All Nonfiction Bullying Books Academic Author Interviews Celebrity interviews College Articles College Essays Educator of the Year Heroes Interviews Memoir Personal Experience Sports Travel & CultureAll Opinions Bullying Current Events / Politics Discrimination Drugs / Alcohol / Smoking Entertainment / Celebrities Environment Love / Relationships Movies / Music / TV Pop Culture / Trends School / College Social Issues / Civics Spirituality / Religion Sports / Hobbies
- Summer Guide
- College Guide
- Author Interviews
- Celebrity interviews
- College Articles
- College Essays
- Educator of the Year
- Personal Experience
- Travel & Culture
- Current Events / Politics
- Drugs / Alcohol / Smoking
- Entertainment / Celebrities
- Love / Relationships
- Movies / Music / TV
- Pop Culture / Trends
- School / College
- Social Issues / Civics
- Spirituality / Religion
- Sports / Hobbies
All Hot Topics
- Community Service
- Letters to the Editor
- Pride & Prejudice
- What Matters
- Program Links
- Program Reviews
- College Links
- College Reviews
- College Essays
- College Articles
New, Slightly Pink
I swear, it was the most normal day in history; the entire month was dripping with routine and sanity. The book felt familiar in my hands, and I couldn't keep my nose out of the pages. Sophie, my little sister, sang an aimless tune from the backseat. My dad was driving Sophie to her soccer practice, and I sat indifferently in the passenger seat.
We all leaned forward as the blue van slid to a stop at a red light. I closed the novel and looked around, deep in thought. To our left was a cemetery, and to our right was a thrift store.
"Dad, look! Look at that lady!"
Rolling my eyes, I turned to see what Sophie was babbling about... then I saw.
There was a woman walking down the sidewalk near the thrift store. No one special. Just a rather large, hispanic woman, a little younger than my mom. The thing was, she carried a mattress on her head.
A crisp, new mattress. Slightly pink. On her head.
Down the sidewalk.
"Maybe homeless," commented my dad. The light turned green, and he pulled the car away without thinking twice.
I didn't open my book for the rest of the car ride. The woman walking with the mattress on her head parted the seas of my own normalcy and showed me something I could never think of on my own. It was like looking through a window and seeing the other side of the world.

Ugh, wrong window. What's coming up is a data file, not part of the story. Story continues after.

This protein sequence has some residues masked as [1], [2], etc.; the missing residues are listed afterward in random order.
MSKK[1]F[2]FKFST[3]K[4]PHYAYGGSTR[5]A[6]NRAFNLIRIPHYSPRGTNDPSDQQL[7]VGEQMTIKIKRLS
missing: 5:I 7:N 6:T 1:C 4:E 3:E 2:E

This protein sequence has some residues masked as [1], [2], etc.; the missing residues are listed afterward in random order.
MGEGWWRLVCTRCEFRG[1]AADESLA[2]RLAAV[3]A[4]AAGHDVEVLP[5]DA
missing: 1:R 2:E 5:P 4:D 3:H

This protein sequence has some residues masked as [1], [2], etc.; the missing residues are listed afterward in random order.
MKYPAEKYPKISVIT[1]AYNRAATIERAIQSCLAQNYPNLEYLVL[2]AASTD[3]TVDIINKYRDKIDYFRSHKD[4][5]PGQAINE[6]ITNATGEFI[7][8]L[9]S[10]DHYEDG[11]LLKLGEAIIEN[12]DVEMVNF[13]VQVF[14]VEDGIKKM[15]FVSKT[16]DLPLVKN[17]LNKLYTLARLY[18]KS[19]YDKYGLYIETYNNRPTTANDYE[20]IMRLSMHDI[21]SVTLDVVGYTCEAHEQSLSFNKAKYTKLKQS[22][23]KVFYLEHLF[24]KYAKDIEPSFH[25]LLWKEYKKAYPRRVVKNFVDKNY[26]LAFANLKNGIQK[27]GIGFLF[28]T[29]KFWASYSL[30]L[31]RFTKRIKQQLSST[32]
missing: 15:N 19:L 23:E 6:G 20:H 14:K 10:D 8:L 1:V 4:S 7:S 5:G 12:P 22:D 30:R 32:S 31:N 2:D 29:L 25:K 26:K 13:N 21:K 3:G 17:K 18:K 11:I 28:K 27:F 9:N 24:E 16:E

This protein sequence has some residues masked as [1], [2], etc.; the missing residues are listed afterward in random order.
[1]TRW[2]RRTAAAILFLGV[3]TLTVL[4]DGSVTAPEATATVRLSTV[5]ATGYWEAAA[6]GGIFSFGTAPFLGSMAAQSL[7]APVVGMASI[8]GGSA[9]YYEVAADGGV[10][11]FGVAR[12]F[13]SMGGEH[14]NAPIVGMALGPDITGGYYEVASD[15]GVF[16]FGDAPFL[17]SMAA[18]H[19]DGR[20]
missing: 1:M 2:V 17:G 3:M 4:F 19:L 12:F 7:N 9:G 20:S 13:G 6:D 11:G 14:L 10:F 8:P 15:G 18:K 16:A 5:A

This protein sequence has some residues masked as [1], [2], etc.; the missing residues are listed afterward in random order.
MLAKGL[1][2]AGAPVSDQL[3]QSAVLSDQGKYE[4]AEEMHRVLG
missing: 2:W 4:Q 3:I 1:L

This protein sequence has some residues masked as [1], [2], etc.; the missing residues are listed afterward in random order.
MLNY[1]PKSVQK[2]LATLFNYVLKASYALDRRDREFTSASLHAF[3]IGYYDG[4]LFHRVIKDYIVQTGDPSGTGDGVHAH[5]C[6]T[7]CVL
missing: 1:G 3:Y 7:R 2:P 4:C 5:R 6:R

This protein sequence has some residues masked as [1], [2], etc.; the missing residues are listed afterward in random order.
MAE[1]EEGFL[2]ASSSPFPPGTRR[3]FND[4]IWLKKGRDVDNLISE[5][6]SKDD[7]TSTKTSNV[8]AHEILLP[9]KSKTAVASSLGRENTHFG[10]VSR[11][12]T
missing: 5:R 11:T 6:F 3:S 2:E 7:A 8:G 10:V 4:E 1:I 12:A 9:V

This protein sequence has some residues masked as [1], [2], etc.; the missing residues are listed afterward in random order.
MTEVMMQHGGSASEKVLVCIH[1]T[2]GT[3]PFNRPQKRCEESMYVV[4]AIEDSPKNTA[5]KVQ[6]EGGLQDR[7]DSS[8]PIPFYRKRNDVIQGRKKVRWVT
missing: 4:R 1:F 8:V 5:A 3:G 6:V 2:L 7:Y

And I imagined her. I imagined her taking it to her home, a cramped apartment on the ground floor of a ratty apartment complex. Maybe she'd open the door to be greeted by her two young sons, Jorge and Manuel. They live without luxury, but it is luxury enough for them to greet their mom at the door after she comes home from her part-time job.
The woman asks how school was, but the children are too excited to answer. They see the surprise she has for them. The mattress. The boys marvel at it. They could only ever afford one mattress for the mom and one for the two boys to share. A new mattress is a glimmer of hope, maybe a chance, maybe a promise that things can always be better than expected. And with that mattress, in that cramped apartment on the ground floor of that ratty apartment complex, they are happy.
I sat back in the seat, watched the world fly by, and thought. Maybe we all have slightly pink mattresses that we carry around, just in a different way. Even though it sometimes feels like we have nothing but a cramped apartment, maybe there's always a mattress for us.
That's what I hope for. That's my mattress.
Poughkeepsie, New York
JOIN THE DISCUSSION
This article has 1 comment.
9 articles 7 photos 62 comments
Life is what your thoughts make it.
Happiness, success and the greatest of achievements are nothing if you don't have someone to share it with.
A life lived for others is a life worthwhile - Albert Einstein.
Amazing... It really touches my heart. If there was one thing in the whole world that could keep me happy in a cramped up appartment, then it would be someone who loves me very much. It's too bad that I haven't found my mattress yet.
Your story also reminds me of all the homeless people and children in the world. Sometimes, in my sleep, I realize that I could be one of those children, fighting for food, fighting for shelter, fighting for life. I wake up, say my thanks to God, pray for all those children and be happy for all the things that were given to me.